Sydney endured its hottest ever day on Friday, with records smashed across the city and thousands of people suffering from the heat. The mercury topped 45.8 at Sydney's Observatory Hill at 2.55pm, breaking the previous record set in 1939 by half a degree. The city's highest temperature was a scorching 46.5 degrees (115.7°F), recorded in Penrith at 2.15pm, while Camden, Richmond and Sydney Airport all reached 46.4 degrees. More than 220 people had been treated for heat exposure or fainting by late afternoon, the Ambulance Service of NSW said.

The heatwave also stranded thousands of commuters, with dozens of trains delayed as steel wires buckled and a hose used to run a key signaling system melted. On the central coast, the heat caused an overhead wire to buckle onto a train at about 1.30pm, trapping about 250 passengers for half an hour. The monorail ground to a halt, spitting sparks that started a soon-extinguished grass fire next to Darling Harbour. More serious fires raged across NSW and Victoria, including about a dozen blazes that burned out of control in coastal regions of NSW from the Hunter Valley to the south coast. In Victoria a man's body was found in a burnt-out car in the town of Seaton in Gippsland. The victim, who is yet to be identified, was the first victim of the bushfires this summer. The conditions in NSW were hellish, firefighters said. "This has made for very difficult conditions and there are a lot of very active fires.

There has not been the cloud cover we expected," said the commissioner of the NSW Rural Fire Service, Shane Fitzsimmons. As temperatures cooled and the southerly approached, lightning strikes sparked multiple small fires across the state, adding further stress to the firefighting effort. By nightfall huge fires were still burning near Cessnock, Coonabarabran, Young and around Bega, but there were no reports of properties destroyed. In Victoria one house was incinerated by a bushfire about 200 kilometres east of Melbourne, which had doubled in size to cover more than 45,000 hectares. Even as thousands of front-line personnel battled the flames, the nation's peak emergency body - the Australasian Fire and Emergency Service Authorities Council - lodged a Senate inquiry submission warning of worse to come.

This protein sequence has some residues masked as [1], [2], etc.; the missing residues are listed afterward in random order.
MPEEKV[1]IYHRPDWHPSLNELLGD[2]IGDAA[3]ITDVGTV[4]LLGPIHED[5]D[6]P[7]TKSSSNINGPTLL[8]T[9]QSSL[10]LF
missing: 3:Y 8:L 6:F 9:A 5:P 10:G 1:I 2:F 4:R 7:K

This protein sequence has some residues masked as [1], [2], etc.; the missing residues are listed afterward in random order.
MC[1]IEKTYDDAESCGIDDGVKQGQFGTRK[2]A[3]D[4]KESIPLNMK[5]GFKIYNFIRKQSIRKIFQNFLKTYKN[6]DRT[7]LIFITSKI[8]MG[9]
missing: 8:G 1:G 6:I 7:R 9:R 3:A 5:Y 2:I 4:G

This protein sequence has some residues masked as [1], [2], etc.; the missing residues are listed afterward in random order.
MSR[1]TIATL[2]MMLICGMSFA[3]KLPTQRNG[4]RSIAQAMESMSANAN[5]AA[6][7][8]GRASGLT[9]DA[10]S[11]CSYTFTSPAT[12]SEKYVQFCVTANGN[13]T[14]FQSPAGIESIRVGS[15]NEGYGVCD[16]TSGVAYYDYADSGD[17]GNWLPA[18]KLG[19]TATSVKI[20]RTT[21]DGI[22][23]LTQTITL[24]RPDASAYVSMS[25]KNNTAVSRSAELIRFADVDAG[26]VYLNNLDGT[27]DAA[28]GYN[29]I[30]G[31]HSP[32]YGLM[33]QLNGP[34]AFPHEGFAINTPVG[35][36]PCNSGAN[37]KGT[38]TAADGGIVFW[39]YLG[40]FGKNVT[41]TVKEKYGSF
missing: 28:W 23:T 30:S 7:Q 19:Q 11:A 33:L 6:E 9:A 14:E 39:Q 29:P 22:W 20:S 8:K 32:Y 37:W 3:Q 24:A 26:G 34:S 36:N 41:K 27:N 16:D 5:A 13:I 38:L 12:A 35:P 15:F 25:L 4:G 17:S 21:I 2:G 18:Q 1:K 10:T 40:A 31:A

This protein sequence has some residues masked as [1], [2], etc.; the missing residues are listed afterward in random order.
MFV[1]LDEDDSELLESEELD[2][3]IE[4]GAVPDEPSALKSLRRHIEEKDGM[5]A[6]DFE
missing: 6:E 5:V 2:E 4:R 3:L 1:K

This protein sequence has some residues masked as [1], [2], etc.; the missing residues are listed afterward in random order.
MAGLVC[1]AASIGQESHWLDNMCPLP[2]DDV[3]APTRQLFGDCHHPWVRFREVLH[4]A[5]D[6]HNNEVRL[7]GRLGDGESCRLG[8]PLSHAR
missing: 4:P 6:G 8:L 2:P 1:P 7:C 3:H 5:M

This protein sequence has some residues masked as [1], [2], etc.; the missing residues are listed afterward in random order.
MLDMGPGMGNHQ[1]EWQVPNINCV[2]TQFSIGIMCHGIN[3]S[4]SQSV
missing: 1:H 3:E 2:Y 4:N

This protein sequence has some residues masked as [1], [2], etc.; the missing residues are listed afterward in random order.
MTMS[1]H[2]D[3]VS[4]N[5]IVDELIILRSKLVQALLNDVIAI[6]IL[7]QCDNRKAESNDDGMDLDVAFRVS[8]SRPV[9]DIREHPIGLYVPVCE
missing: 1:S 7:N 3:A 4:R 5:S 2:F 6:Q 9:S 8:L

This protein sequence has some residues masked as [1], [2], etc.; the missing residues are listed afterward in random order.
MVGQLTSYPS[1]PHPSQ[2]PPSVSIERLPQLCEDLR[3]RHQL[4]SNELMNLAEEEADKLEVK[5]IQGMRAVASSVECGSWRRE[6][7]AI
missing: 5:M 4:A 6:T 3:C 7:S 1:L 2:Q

The capacity of fire and emergency services to respond to major natural disasters will need to be increased if extreme weather events become more frequent and intense due to climate change, its submission to an inquiry into extreme weather events said. A bigger "surge capacity" was needed to deal with extreme events, such as those seen in the past two weeks. The council's manager of operations, Paul Considine, said it had sought scientific advice in 2009 on the impacts of climate change on extreme weather. "We've been careful. We are not climate science experts," Mr Considine said. "Our position is the science is there, we have accepted the science that has been presented to us, and if it is correct we can predict these certain results. At the Big Day Out music festival at Olympic Park, some people were treated for heat stress, while others partied under public showers. "We're almost dying it's so hot," said Brittany Markey, 18, from Newcastle. "We've been standing under all of the showers and drinking water but it's so expensive - $4.50 a bottle. When it rained for just a bit, that was awesome but otherwise waiting more than two hours without going under the showers is death. "The water showers and the sprays are keeping us cool. Without them, the heatstroke would definitely be coming on." -SMH